At baseline, HOMA-IR averaged 2.6 ± 0.2 in patients randomly assigned to vildagliptin and 2.8 ± 0.2 in those randomly assigned to placebo. HOMA-IR decreased during the 12-week treatment with vildagliptin (−0.2 ± 0.1) and to a somewhat lesser extent in patients receiving placebo (−0.1 ± 0.1); however, the between-group difference (−0.1 ± 0.2) was not statistically significant (P = 0.613). At baseline, the ISI averaged 5.2 ± 0.4 in patients randomly assigned to vildagliptin and 4.6 ± 0.3 in those randomly assigned to placebo. The ISI increased during the 12-week treatment with vildagliptin (+0.5 ± 0.2) and to a somewhat lesser degree in patients receiving placebo (0.2 ± 0.2). However, the between-treatment difference in the adjusted mean change from baseline in ISI (0.2 ± 0.3) was not statistically significant (P = 0.485).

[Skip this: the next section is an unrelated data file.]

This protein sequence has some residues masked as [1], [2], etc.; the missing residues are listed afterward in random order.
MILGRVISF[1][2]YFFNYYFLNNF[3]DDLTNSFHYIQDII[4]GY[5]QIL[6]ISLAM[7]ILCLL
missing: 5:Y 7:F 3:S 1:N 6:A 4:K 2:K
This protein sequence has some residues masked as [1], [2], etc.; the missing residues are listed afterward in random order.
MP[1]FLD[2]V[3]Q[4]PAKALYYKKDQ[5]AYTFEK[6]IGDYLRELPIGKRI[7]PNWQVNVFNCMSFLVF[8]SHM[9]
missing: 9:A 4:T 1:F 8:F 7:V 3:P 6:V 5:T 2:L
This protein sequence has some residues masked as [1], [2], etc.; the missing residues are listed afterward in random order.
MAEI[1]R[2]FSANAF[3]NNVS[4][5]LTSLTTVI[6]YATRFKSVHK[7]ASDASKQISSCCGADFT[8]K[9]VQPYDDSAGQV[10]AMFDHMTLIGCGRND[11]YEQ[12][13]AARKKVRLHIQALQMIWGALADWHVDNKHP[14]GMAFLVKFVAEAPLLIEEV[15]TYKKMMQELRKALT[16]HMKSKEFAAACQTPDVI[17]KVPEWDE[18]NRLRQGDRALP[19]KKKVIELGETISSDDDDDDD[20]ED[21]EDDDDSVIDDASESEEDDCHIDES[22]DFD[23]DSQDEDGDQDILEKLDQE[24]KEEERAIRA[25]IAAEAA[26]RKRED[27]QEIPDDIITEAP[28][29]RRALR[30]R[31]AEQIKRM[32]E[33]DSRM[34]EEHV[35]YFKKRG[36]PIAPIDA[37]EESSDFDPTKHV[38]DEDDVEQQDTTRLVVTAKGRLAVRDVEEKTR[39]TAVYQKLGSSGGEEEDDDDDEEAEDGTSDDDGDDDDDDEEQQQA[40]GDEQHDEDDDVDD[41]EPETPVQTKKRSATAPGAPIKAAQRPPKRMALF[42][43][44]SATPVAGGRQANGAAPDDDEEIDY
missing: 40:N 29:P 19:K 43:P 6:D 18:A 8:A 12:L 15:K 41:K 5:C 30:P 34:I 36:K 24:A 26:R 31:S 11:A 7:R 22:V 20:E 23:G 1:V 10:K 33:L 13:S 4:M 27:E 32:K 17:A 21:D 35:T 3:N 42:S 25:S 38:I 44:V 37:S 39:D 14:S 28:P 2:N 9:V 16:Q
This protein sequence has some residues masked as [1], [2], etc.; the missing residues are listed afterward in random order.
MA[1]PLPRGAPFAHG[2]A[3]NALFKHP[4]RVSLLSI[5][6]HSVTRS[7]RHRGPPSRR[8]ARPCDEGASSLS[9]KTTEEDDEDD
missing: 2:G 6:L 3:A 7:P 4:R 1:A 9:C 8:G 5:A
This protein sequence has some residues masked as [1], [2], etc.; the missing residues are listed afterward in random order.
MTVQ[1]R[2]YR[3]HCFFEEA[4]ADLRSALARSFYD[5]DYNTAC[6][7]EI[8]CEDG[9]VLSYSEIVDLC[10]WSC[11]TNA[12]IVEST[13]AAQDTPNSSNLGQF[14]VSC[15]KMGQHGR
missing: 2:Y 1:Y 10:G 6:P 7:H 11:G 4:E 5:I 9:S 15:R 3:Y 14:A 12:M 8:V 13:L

FPG, A1C, and body weight

The FPG at baseline was similar in the two treatment groups and did not change significantly by study end point. Baseline A1C was 5.9% in both treatment groups, and relative to placebo, this decreased significantly (−0.15%) during vildagliptin treatment (P < 0.001). Body weight was similar at baseline in the two treatment groups, and there was a nonsignificant trend for weight reduction in the vildagliptin treatment group.

Tolerability